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1 Consumer’s Surplus Molly W. Dahl Georgetown University Econ 101 – Spring 2009

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2 Inverse Demand Functions Taking quantity demanded as given and then asking what the price must be describes the inverse demand function of a commodity. Usually we ask “Given p 1 what is the quantity demanded of x 1 ?” But we could also ask the inverse question “Given that the quantity demanded is x 1, what must p 1 be?”

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3 Inverse Demand Functions p1p1 x1*x1* p1’p1’ Given p 1 ’, what quantity is demanded of commodity 1? Answer: x 1 ’ units. x1’x1’

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4 Inverse Demand Functions p1p1 x1*x1* p1’p1’ x1’x1’ Given p 1 ’, what quantity is demanded of commodity 1? Answer: x 1 ’ units. The inverse question is: Given x 1 ’ units are demanded, what is the price of commodity 1? Answer: p 1 ’

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5 Consumer’s Surplus p1p1 CS Consumer’s surplus is the consumer’s utility gain from consuming x 1 ’ units of commodity 1.

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6 The change to a consumer’s total utility due to a change to p 1 is approximately the change in her Consumer’s Surplus. Change in Consumer’s Surplus

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7 p1p1 p 1 (x 1 ), the inverse ordinary demand curve for commodity 1

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8 Change in Consumer’s Surplus p1p1 CS before p 1 (x 1 )

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9 Change in Consumer’s Surplus p1p1 CS after p 1 (x 1 )

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10 Change in Consumer’s Surplus p1p1 Lost CS p 1 (x 1 )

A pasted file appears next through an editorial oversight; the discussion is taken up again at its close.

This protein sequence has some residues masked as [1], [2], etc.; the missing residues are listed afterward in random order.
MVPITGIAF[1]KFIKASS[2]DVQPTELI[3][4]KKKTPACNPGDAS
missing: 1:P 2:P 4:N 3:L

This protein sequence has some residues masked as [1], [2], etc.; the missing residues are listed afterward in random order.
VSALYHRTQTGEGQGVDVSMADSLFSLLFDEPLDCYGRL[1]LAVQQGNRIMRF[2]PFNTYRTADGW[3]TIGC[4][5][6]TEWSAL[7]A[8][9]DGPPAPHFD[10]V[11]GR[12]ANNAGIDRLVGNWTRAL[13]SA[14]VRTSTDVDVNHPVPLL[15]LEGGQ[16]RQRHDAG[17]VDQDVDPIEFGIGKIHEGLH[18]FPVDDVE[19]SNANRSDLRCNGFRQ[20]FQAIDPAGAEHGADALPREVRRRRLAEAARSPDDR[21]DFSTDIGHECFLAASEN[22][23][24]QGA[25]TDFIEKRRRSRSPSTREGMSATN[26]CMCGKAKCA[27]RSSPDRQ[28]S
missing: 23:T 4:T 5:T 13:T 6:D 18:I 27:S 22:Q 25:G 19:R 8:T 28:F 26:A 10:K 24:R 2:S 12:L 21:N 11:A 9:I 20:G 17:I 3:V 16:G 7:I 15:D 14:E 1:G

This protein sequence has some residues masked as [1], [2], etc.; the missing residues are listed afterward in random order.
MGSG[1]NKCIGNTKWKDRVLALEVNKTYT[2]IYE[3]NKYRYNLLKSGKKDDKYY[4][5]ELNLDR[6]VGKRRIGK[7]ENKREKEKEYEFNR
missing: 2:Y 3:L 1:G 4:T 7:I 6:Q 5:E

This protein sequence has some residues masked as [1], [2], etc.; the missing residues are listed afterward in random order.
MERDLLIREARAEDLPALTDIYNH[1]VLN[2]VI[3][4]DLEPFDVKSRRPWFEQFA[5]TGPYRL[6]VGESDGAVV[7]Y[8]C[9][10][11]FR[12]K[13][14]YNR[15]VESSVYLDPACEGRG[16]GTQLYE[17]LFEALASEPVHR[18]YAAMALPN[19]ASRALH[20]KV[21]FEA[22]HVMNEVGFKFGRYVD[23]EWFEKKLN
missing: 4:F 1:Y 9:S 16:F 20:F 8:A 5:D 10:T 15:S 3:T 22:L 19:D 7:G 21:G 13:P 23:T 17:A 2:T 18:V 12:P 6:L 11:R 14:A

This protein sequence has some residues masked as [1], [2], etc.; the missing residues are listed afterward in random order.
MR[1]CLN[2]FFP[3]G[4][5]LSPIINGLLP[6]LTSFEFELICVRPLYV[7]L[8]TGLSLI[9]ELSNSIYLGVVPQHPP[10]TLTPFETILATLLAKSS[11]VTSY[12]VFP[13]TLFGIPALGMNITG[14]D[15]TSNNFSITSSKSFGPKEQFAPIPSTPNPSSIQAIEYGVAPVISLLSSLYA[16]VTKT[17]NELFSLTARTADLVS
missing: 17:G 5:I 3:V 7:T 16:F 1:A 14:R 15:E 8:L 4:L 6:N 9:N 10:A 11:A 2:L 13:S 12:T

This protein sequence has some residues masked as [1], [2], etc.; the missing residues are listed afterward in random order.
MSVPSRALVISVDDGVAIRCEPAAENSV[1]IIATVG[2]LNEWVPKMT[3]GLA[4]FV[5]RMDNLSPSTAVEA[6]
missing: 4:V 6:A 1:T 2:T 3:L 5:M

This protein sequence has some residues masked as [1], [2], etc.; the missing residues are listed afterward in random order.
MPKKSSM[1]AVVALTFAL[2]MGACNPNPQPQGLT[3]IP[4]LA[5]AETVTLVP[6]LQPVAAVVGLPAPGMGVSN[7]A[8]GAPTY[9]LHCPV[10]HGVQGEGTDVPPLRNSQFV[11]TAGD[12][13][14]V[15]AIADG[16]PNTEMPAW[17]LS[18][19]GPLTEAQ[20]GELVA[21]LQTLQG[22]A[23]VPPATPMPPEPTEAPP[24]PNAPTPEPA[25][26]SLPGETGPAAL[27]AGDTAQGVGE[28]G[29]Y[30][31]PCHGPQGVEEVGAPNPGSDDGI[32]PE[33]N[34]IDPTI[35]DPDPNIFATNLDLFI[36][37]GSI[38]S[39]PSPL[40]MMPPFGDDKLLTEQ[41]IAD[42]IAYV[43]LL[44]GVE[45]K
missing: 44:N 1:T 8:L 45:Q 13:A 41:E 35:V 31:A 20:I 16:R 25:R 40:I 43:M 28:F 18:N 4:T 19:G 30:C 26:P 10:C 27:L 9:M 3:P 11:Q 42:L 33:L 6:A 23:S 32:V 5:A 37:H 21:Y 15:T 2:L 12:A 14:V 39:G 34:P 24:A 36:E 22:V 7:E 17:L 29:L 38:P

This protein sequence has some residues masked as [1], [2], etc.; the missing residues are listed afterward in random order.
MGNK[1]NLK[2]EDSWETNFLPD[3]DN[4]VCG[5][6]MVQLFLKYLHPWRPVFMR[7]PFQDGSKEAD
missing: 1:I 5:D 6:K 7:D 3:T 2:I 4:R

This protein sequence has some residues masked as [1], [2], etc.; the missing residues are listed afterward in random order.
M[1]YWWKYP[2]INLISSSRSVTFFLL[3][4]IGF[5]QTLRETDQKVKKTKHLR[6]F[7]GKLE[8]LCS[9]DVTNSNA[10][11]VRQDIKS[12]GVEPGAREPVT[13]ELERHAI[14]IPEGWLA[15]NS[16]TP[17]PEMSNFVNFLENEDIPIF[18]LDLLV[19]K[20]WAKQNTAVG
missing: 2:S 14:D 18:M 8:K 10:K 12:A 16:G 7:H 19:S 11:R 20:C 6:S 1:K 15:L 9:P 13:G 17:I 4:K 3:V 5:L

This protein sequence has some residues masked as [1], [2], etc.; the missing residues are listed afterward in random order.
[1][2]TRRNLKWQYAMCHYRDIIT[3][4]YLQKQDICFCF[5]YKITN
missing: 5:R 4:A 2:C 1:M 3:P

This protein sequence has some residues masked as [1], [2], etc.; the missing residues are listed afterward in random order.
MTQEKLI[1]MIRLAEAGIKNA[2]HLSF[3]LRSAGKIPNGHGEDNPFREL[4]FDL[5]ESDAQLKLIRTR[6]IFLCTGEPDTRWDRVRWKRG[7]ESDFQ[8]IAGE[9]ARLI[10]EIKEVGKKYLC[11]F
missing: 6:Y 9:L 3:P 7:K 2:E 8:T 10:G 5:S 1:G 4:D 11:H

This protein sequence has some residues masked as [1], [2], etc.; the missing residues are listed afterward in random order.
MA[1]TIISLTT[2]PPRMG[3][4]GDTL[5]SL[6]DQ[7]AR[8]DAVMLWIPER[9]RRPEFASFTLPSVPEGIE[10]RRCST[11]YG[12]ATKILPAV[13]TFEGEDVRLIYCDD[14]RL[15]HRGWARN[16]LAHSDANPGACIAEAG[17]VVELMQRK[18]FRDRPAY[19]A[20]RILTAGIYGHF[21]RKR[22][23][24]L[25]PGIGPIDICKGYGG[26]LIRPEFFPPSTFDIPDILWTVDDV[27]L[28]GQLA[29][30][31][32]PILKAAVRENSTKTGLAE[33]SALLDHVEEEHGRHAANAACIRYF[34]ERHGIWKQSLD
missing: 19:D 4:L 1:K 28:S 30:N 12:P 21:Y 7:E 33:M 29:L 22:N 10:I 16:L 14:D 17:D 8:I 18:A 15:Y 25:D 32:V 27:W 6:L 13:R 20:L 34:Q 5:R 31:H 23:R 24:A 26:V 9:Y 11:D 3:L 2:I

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11 In Class: Calculating Consumer Surplus

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12 Changes in a firm’s welfare can be measured in dollars much as for a consumer. Producer’s Surplus

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13 Producer’s Surplus y (output units) Output price (p) S = Marginal Cost

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14 Producer’s Surplus y (output units) Output price (p) S = Marginal Cost

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15 Producer’s Surplus y (output units) Output price (p) S = Marginal Cost Revenue =

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16 Producer’s Surplus y (output units) Output price (p) S = Marginal Cost Variable Cost of producing y’ units is the sum of the marginal costs

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17 Producer’s Surplus y (output units) Output price (p) S = Marginal Cost Variable Cost of producing y’ units is the sum of the marginal costs Revenue less VC is the Producer’s Surplus.

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18 Cost-Benefit Analysis Can we measure in money units the net gain, or loss, caused by a market intervention; e.g., the imposition or the removal of a market regulation? Yes, by using measures such as the Consumer’s Surplus and the Producer’s Surplus.

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19 Cost-Benefit Analysis Q D, Q S Price Supply Demand p0p0 q0q0 The free-market equilibrium

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20 CS Cost-Benefit Analysis Q D, Q S Price Supply Demand p0p0 q0q0 The free-market equilibrium and the gains from trade generated by it. PS

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21 CS Cost-Benefit Analysis Q D, Q S Price Supply Demand p0p0 q0q0 PS q1q1 Consumer’s gain Producer’s gain The gain from freely trading the q 1 th unit.

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22 CS Cost-Benefit Analysis Q D, Q S Price Supply Demand p0p0 q0q0 The gains from freely trading the units from q 1 to q 0. PS q1q1 Consumer’s gains Producer’s gains